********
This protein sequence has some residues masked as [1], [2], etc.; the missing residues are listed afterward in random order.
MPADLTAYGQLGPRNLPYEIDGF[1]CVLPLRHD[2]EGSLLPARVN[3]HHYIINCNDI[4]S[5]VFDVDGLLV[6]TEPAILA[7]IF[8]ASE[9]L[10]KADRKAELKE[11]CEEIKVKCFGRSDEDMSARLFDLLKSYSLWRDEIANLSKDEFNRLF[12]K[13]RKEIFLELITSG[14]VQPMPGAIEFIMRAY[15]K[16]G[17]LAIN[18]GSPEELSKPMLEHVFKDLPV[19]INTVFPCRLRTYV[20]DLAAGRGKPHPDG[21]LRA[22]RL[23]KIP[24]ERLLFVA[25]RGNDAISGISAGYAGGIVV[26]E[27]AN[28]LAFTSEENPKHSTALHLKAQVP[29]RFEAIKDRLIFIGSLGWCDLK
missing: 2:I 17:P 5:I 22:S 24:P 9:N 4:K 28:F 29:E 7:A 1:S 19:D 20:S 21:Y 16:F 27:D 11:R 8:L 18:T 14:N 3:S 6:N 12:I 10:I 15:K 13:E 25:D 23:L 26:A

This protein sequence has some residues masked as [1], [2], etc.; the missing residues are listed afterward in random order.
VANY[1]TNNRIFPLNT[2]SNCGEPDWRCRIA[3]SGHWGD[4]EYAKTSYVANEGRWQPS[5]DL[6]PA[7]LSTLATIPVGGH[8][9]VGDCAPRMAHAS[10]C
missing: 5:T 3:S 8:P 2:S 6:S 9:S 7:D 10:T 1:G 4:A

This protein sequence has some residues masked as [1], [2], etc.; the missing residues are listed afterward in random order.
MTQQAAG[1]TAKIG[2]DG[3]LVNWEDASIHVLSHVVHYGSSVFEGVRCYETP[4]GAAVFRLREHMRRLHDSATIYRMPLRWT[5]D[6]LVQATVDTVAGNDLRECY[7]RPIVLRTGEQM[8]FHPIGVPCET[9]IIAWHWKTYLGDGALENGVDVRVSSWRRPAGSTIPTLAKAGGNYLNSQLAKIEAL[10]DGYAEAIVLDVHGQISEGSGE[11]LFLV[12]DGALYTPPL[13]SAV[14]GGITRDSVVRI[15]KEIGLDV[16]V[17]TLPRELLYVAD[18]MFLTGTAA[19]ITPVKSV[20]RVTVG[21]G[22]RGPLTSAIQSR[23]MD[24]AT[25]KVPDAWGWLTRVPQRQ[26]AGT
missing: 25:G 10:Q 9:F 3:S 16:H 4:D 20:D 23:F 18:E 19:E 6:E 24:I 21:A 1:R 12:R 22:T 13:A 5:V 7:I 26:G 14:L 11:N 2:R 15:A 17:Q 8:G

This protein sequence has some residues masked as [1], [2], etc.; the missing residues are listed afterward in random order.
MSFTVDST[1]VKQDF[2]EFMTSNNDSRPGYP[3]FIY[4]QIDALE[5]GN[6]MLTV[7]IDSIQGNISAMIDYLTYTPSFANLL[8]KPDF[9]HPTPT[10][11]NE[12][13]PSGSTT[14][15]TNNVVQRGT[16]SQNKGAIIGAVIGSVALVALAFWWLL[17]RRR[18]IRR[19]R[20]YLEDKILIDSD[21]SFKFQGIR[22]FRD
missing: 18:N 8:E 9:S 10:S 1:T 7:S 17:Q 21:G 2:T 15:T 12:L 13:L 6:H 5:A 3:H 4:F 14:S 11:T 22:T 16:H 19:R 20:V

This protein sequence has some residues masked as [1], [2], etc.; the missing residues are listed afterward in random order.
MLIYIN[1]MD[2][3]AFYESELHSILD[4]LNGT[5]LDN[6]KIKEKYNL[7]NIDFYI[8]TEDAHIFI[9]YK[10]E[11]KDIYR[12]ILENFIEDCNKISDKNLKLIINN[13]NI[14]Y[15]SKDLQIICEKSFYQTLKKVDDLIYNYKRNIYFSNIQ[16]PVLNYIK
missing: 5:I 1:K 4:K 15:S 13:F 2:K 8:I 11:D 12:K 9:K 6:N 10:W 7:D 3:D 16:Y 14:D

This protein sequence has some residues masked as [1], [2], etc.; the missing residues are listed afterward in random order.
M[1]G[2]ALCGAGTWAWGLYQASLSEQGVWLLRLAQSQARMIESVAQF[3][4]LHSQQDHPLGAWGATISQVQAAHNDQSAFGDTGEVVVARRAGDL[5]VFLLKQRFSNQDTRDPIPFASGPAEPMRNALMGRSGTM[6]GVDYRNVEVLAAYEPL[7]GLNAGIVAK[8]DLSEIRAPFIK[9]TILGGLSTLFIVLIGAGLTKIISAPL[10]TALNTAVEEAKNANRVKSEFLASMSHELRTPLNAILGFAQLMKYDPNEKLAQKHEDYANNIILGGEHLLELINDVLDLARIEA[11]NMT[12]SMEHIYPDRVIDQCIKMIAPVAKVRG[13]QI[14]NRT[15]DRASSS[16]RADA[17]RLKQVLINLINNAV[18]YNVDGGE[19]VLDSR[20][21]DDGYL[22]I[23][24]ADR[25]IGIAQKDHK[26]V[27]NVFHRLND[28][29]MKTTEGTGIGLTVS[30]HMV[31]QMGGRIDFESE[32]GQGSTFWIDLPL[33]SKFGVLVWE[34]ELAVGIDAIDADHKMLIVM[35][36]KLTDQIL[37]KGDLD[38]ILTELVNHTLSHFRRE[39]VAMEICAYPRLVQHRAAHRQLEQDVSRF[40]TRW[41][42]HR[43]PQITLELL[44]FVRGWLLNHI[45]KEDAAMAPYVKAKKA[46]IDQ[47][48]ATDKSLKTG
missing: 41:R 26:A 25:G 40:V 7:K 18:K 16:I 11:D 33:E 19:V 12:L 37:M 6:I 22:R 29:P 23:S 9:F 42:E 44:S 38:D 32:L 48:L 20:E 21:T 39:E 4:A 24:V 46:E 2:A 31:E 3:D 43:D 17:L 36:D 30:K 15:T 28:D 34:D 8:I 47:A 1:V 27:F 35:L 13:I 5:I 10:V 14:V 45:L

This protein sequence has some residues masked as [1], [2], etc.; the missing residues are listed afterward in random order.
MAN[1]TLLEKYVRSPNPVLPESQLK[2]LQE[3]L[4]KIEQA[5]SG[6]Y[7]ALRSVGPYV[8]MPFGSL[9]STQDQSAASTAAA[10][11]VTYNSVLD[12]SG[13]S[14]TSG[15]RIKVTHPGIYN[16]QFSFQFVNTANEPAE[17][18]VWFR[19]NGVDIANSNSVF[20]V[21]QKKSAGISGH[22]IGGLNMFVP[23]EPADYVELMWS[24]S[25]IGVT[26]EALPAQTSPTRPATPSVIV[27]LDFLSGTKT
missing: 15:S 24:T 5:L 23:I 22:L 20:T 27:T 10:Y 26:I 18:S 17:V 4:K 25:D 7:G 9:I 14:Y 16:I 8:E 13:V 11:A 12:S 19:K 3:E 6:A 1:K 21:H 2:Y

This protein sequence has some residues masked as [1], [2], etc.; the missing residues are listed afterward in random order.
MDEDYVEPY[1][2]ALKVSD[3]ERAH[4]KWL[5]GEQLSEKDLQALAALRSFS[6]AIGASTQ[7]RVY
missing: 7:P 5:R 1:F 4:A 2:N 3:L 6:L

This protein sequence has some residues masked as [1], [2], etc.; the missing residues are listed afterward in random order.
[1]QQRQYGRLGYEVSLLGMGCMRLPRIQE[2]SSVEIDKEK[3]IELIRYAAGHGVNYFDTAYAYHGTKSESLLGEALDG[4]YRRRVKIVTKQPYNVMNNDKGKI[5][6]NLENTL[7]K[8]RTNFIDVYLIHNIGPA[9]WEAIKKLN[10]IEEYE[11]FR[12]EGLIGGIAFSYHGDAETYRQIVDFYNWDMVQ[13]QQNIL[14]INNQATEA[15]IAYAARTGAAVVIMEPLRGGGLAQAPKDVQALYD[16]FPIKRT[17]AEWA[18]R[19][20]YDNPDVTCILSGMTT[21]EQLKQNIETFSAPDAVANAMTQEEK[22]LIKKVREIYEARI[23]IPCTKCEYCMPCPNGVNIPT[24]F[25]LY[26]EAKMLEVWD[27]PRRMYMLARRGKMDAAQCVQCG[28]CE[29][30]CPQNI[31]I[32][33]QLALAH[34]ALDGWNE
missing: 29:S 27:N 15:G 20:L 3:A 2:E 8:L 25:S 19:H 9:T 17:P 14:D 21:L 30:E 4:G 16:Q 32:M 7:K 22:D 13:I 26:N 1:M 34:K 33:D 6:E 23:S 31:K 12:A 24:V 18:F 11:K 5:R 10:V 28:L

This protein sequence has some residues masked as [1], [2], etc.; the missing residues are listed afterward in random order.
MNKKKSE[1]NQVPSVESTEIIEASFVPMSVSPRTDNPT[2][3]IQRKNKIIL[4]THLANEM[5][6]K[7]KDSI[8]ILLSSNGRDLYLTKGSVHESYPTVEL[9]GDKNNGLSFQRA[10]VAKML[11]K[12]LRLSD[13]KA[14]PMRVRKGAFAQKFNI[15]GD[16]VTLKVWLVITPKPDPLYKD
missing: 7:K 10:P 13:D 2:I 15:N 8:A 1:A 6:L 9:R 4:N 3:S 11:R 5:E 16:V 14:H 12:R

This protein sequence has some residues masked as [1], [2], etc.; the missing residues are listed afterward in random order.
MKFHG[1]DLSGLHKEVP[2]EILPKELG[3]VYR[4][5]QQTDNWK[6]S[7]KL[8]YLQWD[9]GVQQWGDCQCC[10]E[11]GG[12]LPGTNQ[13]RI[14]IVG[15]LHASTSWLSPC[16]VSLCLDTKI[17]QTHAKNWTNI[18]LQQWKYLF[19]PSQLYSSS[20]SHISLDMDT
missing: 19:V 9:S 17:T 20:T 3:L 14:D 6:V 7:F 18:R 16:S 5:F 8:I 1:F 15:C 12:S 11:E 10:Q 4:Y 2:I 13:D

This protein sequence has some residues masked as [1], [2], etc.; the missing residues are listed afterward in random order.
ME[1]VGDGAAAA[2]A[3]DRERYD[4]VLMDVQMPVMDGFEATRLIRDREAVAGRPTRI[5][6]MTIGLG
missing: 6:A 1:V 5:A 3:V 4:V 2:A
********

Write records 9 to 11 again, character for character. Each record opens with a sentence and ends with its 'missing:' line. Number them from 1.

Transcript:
This protein sequence has some residues masked as [1], [2], etc.; the missing residues are listed afterward in random order.
[1]QQRQYGRLGYEVSLLGMGCMRLPRIQE[2]SSVEIDKEK[3]IELIRYAAGHGVNYFDTAYAYHGTKSESLLGEALDG[4]YRRRVKIVTKQPYNVMNNDKGKI[5][6]NLENTL[7]K[8]RTNFIDVYLIHNIGPA[9]WEAIKKLN[10]IEEYE[11]FR[12]EGLIGGIAFSYHGDAETYRQIVDFYNWDMVQ[13]QQNIL[14]INNQATEA[15]IAYAARTGAAVVIMEPLRGGGLAQAPKDVQALYD[16]FPIKRT[17]AEWA[18]R[19][20]YDNPDVTCILSGMTT[21]EQLKQNIETFSAPDAVANAMTQEEK[22]LIKKVREIYEARI[23]IPCTKCEYCMPCPNGVNIPT[24]F[25]LY[26]EAKMLEVWD[27]PRRMYMLARRGKMDAAQCVQCG[28]CE[29][30]CPQNI[31]I[32][33]QLALAH[34]ALDGWNE
missing: 29:S 27:N 15:G 20:L 3:A 2:E 8:L 25:S 19:H 9:T 17:P 14:D 21:L 30:E 4:G 16:Q 32:M 7:K 22:D 13:I 26:N 1:M 34:K 33:D 6:E 23:S 31:K 12:A 24:V 18:F 11:K 5:R 10:V 28:L

This protein sequence has some residues masked as [1], [2], etc.; the missing residues are listed afterward in random order.
MNKKKSE[1]NQVPSVESTEIIEASFVPMSVSPRTDNPT[2][3]IQRKNKIIL[4]THLANEM[5][6]K[7]KDSI[8]ILLSSNGRDLYLTKGSVHESYPTVEL[9]GDKNNGLSFQRA[10]VAKML[11]K[12]LRLSD[13]KA[14]PMRVRKGAFAQKFNI[15]GD[16]VTLKVWLVITPKPDPLYKD
missing: 7:K 10:P 13:D 2:I 15:N 8:A 1:A 6:L 9:R 4:N 3:S 11:R 5:E 16:V 14:H 12:R

This protein sequence has some residues masked as [1], [2], etc.; the missing residues are listed afterward in random order.
MKFHG[1]DLSGLHKEVP[2]EILPKELG[3]VYR[4][5]QQTDNWK[6]S[7]KL[8]YLQWD[9]GVQQWGDCQCC[10]E[11]GG[12]LPGTNQ[13]RI[14]IVG[15]LHASTSWLSPC[16]VSLCLDTKI[17]QTHAKNWTNI[18]LQQWKYLF[19]PSQLYSSS[20]SHISLDMDT
missing: 19:V 9:S 17:T 20:T 3:L 14:D 6:V 7:F 18:R 16:S 5:F 8:I 1:F 15:C 12:S 11:E 10:Q 4:Y 2:I 13:D